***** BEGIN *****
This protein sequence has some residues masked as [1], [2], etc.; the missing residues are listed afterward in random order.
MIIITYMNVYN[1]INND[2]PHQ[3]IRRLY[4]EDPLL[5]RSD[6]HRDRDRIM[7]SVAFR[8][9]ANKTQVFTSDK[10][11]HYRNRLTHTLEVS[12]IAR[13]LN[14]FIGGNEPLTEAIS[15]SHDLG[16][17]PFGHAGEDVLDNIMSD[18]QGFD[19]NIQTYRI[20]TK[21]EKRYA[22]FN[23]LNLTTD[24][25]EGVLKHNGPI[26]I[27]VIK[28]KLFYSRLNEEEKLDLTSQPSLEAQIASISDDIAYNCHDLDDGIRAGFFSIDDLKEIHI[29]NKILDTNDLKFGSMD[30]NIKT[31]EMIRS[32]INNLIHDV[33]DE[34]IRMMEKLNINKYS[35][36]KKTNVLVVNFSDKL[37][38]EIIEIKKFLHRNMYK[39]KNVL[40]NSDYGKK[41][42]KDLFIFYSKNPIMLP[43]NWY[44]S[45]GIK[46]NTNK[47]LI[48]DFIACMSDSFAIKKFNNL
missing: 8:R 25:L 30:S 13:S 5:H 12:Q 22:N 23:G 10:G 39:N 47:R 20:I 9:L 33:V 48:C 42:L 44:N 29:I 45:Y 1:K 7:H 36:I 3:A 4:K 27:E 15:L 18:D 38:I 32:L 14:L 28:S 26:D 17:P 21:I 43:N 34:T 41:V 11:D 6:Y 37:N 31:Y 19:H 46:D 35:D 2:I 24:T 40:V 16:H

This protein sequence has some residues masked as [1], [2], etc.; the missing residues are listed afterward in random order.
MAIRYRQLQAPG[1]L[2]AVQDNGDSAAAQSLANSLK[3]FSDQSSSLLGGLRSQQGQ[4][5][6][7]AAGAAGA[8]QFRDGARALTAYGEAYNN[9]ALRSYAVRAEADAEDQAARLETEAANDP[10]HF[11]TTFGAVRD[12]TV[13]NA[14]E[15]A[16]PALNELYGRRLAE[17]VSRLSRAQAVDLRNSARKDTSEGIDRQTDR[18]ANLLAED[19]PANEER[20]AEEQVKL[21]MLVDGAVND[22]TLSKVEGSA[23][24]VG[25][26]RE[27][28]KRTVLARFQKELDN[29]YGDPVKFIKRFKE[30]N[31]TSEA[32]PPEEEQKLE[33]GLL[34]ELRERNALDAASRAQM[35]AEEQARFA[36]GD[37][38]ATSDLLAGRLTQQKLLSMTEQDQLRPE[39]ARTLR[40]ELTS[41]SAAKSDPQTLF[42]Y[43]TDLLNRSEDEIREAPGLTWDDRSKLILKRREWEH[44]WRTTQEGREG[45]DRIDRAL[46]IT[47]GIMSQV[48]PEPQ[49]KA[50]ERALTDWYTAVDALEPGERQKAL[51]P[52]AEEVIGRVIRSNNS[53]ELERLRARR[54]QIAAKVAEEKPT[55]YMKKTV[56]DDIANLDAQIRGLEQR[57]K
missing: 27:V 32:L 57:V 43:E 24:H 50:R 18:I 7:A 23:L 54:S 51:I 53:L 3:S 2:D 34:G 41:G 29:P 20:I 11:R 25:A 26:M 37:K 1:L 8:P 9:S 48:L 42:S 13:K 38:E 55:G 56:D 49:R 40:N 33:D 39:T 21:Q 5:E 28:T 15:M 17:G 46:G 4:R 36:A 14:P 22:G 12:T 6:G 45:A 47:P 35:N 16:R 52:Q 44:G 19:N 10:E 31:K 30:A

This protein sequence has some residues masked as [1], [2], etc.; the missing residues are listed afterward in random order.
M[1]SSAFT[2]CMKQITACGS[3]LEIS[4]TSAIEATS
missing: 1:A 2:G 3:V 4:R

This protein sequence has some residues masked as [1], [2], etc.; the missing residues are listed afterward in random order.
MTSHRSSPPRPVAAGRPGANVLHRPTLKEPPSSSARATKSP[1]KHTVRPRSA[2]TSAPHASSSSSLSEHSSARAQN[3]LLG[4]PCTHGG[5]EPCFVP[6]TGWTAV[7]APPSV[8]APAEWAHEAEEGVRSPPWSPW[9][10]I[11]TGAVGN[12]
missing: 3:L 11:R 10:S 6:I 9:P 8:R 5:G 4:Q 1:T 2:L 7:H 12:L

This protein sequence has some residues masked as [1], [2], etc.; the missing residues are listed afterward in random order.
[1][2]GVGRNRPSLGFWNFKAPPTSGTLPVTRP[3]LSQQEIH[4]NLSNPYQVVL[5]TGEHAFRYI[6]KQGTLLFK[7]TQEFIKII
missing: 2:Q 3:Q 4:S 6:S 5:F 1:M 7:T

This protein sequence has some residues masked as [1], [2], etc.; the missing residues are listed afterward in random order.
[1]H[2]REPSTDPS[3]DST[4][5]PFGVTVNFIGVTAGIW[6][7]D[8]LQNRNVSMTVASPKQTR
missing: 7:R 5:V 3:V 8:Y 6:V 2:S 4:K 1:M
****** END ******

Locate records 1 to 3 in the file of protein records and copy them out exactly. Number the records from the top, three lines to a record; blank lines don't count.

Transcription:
This protein sequence has some residues masked as [1], [2], etc.; the missing residues are listed afterward in random order.
MIIITYMNVYN[1]INND[2]PHQ[3]IRRLY[4]EDPLL[5]RSD[6]HRDRDRIM[7]SVAFR[8][9]ANKTQVFTSDK[10][11]HYRNRLTHTLEVS[12]IAR[13]LN[14]FIGGNEPLTEAIS[15]SHDLG[16][17]PFGHAGEDVLDNIMSD[18]QGFD[19]NIQTYRI[20]TK[21]EKRYA[22]FN[23]LNLTTD[24][25]EGVLKHNGPI[26]I[27]VIK[28]KLFYSRLNEEEKLDLTSQPSLEAQIASISDDIAYNCHDLDDGIRAGFFSIDDLKEIHI[29]NKILDTNDLKFGSMD[30]NIKT[31]EMIRS[32]INNLIHDV[33]DE[34]IRMMEKLNINKYS[35][36]KKTNVLVVNFSDKL[37][38]EIIEIKKFLHRNMYK[39]KNVL[40]NSDYGKK[41][42]KDLFIFYSKNPIMLP[43]NWY[44]S[45]GIK[46]NTNK[47]LI[48]DFIACMSDSFAIKKFNNL
missing: 8:R 25:L 30:S 13:S 5:H 12:Q 22:N 23:G 10:G 39:N 47:R 20:I 9:L 33:V 48:C 42:L 44:N 29:I 45:Y 1:K 7:H 36:I 3:A 4:K 27:E 15:L 18:D 38:I 32:L 14:L 28:S 26:D 17:P 21:I 43:N 34:T 41:V 11:D 6:Y 37:N 31:Y 19:H 46:D 35:D 2:I 24:T 40:V 16:H

This protein sequence has some residues masked as [1], [2], etc.; the missing residues are listed afterward in random order.
MAIRYRQLQAPG[1]L[2]AVQDNGDSAAAQSLANSLK[3]FSDQSSSLLGGLRSQQGQ[4][5][6][7]AAGAAGA[8]QFRDGARALTAYGEAYNN[9]ALRSYAVRAEADAEDQAARLETEAANDP[10]HF[11]TTFGAVRD[12]TV[13]NA[14]E[15]A[16]PALNELYGRRLAE[17]VSRLSRAQAVDLRNSARKDTSEGIDRQTDR[18]ANLLAED[19]PANEER[20]AEEQVKL[21]MLVDGAVND[22]TLSKVEGSA[23][24]VG[25][26]RE[27][28]KRTVLARFQKELDN[29]YGDPVKFIKRFKE[30]N[31]TSEA[32]PPEEEQKLE[33]GLL[34]ELRERNALDAASRAQM[35]AEEQARFA[36]GD[37][38]ATSDLLAGRLTQQKLLSMTEQDQLRPE[39]ARTLR[40]ELTS[41]SAAKSDPQTLF[42]Y[43]TDLLNRSEDEIREAPGLTWDDRSKLILKRREWEH[44]WRTTQEGREG[45]DRIDRAL[46]IT[47]GIMSQV[48]PEPQ[49]KA[50]ERALTDWYTAVDALEPGERQKAL[51]P[52]AEEVIGRVIRSNNS[53]ELERLRARR[54]QIAAKVAEEKPT[55]YMKKTV[56]DDIANLDAQIRGLEQR[57]K
missing: 27:V 32:L 57:V 43:E 24:H 50:R 18:I 7:A 23:L 54:S 51:I 53:L 3:S 2:D 34:G 41:G 29:P 20:I 11:R 25:A 26:M 37:K 1:L 8:P 9:S 48:L 42:S 13:K 38:E 55:G 56:D 49:R 40:N 33:D 39:T 21:Q 5:E 28:T 15:M 17:G 46:G 4:R 36:A 14:P 22:G 12:T 6:G 45:A 47:P 35:N 16:R 52:Q 44:G 19:N 10:E 31:K 30:A

This protein sequence has some residues masked as [1], [2], etc.; the missing residues are listed afterward in random order.
M[1]SSAFT[2]CMKQITACGS[3]LEIS[4]TSAIEATS
missing: 1:A 2:G 3:V 4:R